“If you want to hide your age, or at least appear as the cool, fun parent … you need to know about Pokémon GO.”
Having to de-mystify the biggest mobile game in history sounds absurd, and yet there has never been a phenomenon since Snapchat that so clearly demarcates generations. At nearly 100 million downloads, Pokémon GO (aka PoGo) needs no introduction; but for millions of non-millennials, it needs a lot of explanation. There is a massive divide between ‘the knows’ and ‘the know-nots’. If you want to hide your age, or at least appear as the cool, fun parent, here’s what you need to know about PoGo
“A Pokémon is a “Pocket Monster” – an animal like creature that fights but can also be caught, stuffed into a ball, and put into your pocket"
The cartoon, the myth, and now, the legend
PoGo, an augmented reality game with 2D animation, is an evolution of the original Pokémon cartoon and game series. Wildly popular since it first ran in 1997, it is a world like Harry Potter, with hundreds of characters, magical powers and its own version of Mickey Mouse. A Pokémon is a “Pocket Monster” – an animal like creature that fights but can also be caught, stuffed into a ball, and put into your pocket. In the cartoon series, Ash, the main character leaves home to seek his fortunes as a Pokémon monster. He heads out into the wild, to capture them, train them and build them into fighting machines.
“Pokémon never die, the game is odd, even paradoxical at times, but it’s not sadistic.”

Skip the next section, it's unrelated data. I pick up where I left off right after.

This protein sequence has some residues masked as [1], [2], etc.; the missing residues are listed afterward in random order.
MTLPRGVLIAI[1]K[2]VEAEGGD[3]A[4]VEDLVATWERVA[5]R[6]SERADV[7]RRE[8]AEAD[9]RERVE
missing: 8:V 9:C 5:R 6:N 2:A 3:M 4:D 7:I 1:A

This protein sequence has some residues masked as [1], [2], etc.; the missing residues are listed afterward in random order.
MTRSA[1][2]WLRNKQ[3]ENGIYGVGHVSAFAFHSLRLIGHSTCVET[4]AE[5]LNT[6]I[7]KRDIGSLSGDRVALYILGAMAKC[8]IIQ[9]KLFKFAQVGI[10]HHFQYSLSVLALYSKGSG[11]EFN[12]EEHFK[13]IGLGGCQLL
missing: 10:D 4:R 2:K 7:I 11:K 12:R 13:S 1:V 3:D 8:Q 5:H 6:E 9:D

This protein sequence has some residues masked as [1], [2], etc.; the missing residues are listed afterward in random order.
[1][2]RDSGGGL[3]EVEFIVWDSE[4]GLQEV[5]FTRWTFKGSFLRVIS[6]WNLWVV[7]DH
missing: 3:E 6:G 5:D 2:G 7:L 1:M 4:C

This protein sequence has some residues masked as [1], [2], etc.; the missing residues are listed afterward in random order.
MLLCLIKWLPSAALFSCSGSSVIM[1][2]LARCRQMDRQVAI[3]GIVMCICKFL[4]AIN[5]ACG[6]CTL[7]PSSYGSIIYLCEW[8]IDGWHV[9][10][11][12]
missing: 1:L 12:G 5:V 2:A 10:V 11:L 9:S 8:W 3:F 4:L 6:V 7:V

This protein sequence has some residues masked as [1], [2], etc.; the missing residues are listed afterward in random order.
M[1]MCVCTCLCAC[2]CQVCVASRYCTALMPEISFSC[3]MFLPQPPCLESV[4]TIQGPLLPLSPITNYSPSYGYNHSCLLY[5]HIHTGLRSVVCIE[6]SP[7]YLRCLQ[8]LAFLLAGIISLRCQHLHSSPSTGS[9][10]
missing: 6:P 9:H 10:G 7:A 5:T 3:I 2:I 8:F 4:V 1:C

How to Play Pokémon
In PoGo, Pokémon tend to spawn at and can be lured to (with in-app purchases of course) a Pokéstop. It’s also a spot where players can check in every five minutes to pick up items that can help capture, train and heal their Pokémon. There are currently 250 types of Pokémon, more rumored to be coming … and the games credo is "catch 'em all". Players train Pokémon by making them fight other Pokémon in Pokégyms. A winning Pokémon becomes stronger, increasing combat points; a losing Pokémon faints. Pokémon never die, the game is odd, even paradoxical at times, but it’s not sadistic.
“Pokémon teaches coopetition – achieving personal success in a competitive environment through cooperation. It is a virtual reflection of the social construct that underpins the evolutionary success of our species.”
The game that became a sport, and soon … a therapy?
PoGo is the first major hit that requires mobile gamers to explore their physical world. This happens through augmented reality. Superimposed on a flattened version of Google Maps are the Pokéstops and Pokégyms. To interact with the animated Pokémon, a player must be within 10 meters. PoGo uses the GPS location on a smartphone to unlock these game elements. As such, PoGo has health, safety and fitness implications for parents, lawmakers, even therapists.
PoGo also puts players in teams that work together and fight for control over Pokégyms. This is another ground-breaking feature of PoGo. Mass multi-player online games have existed for over a decade. But PoGo is the first mass multi-player offline game. Players physically meet and play together. They will share the cost of lures, rejoice when a fellow wannabe Master encounters a rare Pokémon, and fight together to defend a gym for their team. Pokémon GO teaches coopetition – achieving personal success in a competitive environment through cooperation. It is a virtual reflection of the social construct that underpins the evolutionary success of our species.
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